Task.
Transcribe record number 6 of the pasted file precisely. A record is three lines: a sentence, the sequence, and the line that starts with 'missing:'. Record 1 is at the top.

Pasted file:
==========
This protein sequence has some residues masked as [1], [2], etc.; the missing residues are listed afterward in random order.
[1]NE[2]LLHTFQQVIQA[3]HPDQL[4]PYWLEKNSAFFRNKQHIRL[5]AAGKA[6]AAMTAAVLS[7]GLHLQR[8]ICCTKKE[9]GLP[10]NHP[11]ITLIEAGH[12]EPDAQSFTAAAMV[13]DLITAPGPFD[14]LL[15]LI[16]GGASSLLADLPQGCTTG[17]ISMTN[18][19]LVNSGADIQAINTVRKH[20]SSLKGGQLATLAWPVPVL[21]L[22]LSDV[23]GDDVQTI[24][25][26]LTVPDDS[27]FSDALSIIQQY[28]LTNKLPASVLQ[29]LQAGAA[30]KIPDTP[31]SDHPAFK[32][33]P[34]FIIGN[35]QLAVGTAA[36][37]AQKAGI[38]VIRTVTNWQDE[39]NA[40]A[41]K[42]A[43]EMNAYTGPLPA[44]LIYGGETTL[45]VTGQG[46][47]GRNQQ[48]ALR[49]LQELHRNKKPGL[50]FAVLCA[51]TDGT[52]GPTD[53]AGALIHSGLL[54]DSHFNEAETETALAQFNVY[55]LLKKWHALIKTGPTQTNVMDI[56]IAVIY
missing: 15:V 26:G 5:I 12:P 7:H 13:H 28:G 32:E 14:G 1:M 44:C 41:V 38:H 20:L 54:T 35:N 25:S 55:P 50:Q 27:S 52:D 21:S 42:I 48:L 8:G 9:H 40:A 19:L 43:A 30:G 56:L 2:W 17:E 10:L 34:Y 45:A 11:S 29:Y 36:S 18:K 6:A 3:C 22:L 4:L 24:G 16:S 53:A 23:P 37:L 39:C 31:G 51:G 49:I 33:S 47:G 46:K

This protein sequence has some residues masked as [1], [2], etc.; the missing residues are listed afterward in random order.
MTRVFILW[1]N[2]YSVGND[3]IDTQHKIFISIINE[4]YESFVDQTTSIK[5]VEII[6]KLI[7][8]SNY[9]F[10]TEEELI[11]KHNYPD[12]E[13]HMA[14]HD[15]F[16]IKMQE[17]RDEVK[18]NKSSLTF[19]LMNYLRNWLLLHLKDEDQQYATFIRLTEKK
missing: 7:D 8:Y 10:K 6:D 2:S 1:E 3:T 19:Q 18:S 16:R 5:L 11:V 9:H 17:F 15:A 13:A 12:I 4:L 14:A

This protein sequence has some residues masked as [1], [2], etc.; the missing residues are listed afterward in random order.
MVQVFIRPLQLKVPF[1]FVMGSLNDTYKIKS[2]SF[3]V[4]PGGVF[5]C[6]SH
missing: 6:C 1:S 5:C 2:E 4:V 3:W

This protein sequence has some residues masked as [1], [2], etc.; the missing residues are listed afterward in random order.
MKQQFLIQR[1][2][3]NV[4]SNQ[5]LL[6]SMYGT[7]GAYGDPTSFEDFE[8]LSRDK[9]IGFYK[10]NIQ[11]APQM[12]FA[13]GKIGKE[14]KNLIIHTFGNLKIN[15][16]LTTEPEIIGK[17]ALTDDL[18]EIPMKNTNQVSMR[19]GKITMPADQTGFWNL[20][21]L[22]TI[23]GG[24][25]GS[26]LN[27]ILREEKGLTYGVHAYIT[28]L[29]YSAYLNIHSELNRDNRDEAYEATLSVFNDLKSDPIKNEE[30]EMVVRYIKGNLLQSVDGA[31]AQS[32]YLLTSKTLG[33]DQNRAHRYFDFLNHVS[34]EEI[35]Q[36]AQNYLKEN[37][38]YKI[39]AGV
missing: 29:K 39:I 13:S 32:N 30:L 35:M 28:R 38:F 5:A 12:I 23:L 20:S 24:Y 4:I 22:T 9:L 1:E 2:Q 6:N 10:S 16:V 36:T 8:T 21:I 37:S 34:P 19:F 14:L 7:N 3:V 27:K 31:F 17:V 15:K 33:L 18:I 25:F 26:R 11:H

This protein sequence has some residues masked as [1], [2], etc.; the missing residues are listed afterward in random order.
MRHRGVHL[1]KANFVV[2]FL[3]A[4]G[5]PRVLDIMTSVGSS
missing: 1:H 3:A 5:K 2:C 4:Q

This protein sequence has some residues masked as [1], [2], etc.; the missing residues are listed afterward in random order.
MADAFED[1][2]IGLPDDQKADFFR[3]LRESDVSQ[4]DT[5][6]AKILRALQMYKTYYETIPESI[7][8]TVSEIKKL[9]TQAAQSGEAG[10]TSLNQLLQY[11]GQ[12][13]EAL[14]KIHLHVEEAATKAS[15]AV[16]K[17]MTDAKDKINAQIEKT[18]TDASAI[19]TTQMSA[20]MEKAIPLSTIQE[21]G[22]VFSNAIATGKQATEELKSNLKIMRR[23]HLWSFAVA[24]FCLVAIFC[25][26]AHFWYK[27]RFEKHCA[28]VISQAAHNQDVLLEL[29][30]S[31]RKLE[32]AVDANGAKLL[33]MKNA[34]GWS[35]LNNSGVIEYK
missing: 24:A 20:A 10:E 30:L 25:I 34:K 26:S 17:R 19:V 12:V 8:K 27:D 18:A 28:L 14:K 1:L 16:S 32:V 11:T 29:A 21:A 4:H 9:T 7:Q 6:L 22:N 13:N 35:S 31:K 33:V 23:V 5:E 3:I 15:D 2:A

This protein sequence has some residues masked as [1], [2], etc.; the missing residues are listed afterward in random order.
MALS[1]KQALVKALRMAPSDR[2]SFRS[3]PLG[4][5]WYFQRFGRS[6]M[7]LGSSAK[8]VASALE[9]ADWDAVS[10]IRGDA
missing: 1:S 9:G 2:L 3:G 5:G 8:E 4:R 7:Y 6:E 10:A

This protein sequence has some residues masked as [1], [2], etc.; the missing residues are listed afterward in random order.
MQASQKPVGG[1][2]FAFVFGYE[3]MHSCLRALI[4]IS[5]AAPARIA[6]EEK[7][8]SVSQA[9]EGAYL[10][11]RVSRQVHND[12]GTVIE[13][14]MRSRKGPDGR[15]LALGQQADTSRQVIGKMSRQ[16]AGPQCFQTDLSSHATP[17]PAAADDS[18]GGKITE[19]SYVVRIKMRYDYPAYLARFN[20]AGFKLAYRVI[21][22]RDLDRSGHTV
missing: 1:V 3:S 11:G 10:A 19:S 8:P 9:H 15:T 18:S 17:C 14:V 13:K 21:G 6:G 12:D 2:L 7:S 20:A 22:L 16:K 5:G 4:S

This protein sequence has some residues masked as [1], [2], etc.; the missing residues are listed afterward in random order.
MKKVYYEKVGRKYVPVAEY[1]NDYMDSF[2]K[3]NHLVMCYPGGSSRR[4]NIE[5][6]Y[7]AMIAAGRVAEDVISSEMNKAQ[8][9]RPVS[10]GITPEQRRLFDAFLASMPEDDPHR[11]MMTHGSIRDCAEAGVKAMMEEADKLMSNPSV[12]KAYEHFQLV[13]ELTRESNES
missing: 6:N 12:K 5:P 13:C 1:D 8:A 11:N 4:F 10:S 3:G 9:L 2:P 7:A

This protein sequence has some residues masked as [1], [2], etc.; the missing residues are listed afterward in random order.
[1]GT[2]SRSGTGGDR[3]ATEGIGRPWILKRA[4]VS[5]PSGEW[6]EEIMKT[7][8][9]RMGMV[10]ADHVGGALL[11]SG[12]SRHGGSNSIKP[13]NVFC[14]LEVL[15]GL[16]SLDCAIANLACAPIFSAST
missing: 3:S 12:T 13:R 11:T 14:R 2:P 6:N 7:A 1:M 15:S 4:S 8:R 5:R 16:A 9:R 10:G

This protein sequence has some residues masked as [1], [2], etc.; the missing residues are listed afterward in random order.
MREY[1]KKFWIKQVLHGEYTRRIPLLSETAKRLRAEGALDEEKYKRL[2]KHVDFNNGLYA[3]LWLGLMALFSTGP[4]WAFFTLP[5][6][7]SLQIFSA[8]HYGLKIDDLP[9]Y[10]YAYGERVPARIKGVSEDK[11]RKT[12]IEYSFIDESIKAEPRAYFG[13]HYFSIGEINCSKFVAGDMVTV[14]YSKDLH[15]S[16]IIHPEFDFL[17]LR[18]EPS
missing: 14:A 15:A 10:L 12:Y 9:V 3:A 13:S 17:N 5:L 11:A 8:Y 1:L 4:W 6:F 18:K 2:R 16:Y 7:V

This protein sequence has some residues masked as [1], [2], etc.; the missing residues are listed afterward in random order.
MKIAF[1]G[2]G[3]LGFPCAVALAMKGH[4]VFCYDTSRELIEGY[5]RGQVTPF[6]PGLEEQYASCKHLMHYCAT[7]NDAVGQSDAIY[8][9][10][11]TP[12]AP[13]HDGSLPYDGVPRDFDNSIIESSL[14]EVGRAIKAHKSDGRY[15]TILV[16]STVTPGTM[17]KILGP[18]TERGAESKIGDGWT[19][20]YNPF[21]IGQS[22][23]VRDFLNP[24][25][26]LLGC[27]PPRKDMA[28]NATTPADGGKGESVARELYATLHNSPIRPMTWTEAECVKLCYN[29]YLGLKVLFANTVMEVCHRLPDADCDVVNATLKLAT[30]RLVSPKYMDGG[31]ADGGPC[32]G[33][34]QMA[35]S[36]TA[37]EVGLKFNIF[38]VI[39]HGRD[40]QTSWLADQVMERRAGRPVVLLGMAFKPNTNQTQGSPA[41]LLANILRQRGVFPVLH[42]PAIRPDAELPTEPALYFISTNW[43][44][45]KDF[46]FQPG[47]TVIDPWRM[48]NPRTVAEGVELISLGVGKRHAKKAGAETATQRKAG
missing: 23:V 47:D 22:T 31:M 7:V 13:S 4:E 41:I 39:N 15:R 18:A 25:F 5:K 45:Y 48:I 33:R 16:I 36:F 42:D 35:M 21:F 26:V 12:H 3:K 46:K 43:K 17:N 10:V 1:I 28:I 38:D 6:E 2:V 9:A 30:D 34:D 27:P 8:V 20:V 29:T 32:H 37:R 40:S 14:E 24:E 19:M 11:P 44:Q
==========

This protein sequence has some residues masked as [1], [2], etc.; the missing residues are listed afterward in random order.
MADAFED[1][2]IGLPDDQKADFFR[3]LRESDVSQ[4]DT[5][6]AKILRALQMYKTYYETIPESI[7][8]TVSEIKKL[9]TQAAQSGEAG[10]TSLNQLLQY[11]GQ[12][13]EAL[14]KIHLHVEEAATKAS[15]AV[16]K[17]MTDAKDKINAQIEKT[18]TDASAI[19]TTQMSA[20]MEKAIPLSTIQE[21]G[22]VFSNAIATGKQATEELKSNLKIMRR[23]HLWSFAVA[24]FCLVAIFC[25][26]AHFWYK[27]RFEKHCA[28]VISQAAHNQDVLLEL[29][30]S[31]RKLE[32]AVDANGAKLL[33]MKNA[34]GWS[35]LNNSGVIEYK
missing: 24:A 20:A 10:E 30:L 25:I 34:K 26:S 17:R 19:V 12:V 8:K 27:D 18:A 28:L 14:K 1:L 16:S 32:V 11:T 29:A 21:A 4:H 9:T 7:Q 6:L 22:N 13:N 35:S 31:K 33:V 23:V 5:E 3:I 15:D 2:A